Frédéric: It would translate to the totality of the whole, and its source, and the channeling of this primordial force.
Michael: Obviously, Phurpa is a very spiritually oriented project, backed by the strict adherence to the beliefs that Alexey Tegin holds. Would you consider Visions to be an equally spiritual project, or do you seek to harness more abstract ideas?
Frédéric: Spiritual, most definitely, with a strong dose of abstraction. At its etymological roots, the word abstract relates to being “withdrawn from worldly interests”. This is where Visions stands.
Michael: How did the similarities/differences in the religious/world views between Visions and Phurpa play into the creation of, and energy behind, this release?
Frédéric: Let’s just say that we both channel and explore the same currents through our musical means; and this is how / why our paths crossed and we’ve come to this collaboration. The result and energy it emanates speaks for itself.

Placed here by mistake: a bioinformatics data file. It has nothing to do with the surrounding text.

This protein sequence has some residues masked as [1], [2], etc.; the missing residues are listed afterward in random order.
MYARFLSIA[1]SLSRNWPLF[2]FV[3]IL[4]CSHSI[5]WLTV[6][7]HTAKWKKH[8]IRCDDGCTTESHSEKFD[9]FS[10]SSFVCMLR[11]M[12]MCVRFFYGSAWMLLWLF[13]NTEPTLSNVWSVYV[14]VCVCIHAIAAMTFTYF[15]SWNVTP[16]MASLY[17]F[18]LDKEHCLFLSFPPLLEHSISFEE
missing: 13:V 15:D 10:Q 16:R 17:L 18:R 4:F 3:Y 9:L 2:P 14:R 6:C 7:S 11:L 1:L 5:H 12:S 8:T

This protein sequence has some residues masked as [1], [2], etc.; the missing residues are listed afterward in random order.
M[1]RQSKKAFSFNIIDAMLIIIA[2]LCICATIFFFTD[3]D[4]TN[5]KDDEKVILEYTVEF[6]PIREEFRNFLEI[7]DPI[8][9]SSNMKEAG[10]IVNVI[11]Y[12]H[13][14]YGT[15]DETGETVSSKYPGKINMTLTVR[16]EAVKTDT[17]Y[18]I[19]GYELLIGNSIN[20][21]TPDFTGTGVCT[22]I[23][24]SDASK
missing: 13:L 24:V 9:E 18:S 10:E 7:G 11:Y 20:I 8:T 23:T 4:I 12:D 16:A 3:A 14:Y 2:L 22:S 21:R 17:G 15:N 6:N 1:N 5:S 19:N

Michael: With Monad released, will Visions continue to be a main priority for the moment or will you allow it to patiently lie in wait for your next inspiration?
Frédéric: This release is a prelude to the new album coming early next year, I’m working on new material that is soon approaching completion.
Michael: Let us turn the attention now to your role as founder and main operator of the Cyclic Law record label. In a word, how are things going at Cyclic Law at the moment?
Frédéric: Things are good, there are quite a few titles planned for the rest of the year and well into 2019.
Michael: You’ve recently made a huge move, transporting the whole Cyclic Law operation from Canada to Berlin. Would you care to speak any on the reasons for that move? How are things in Berlin, so far?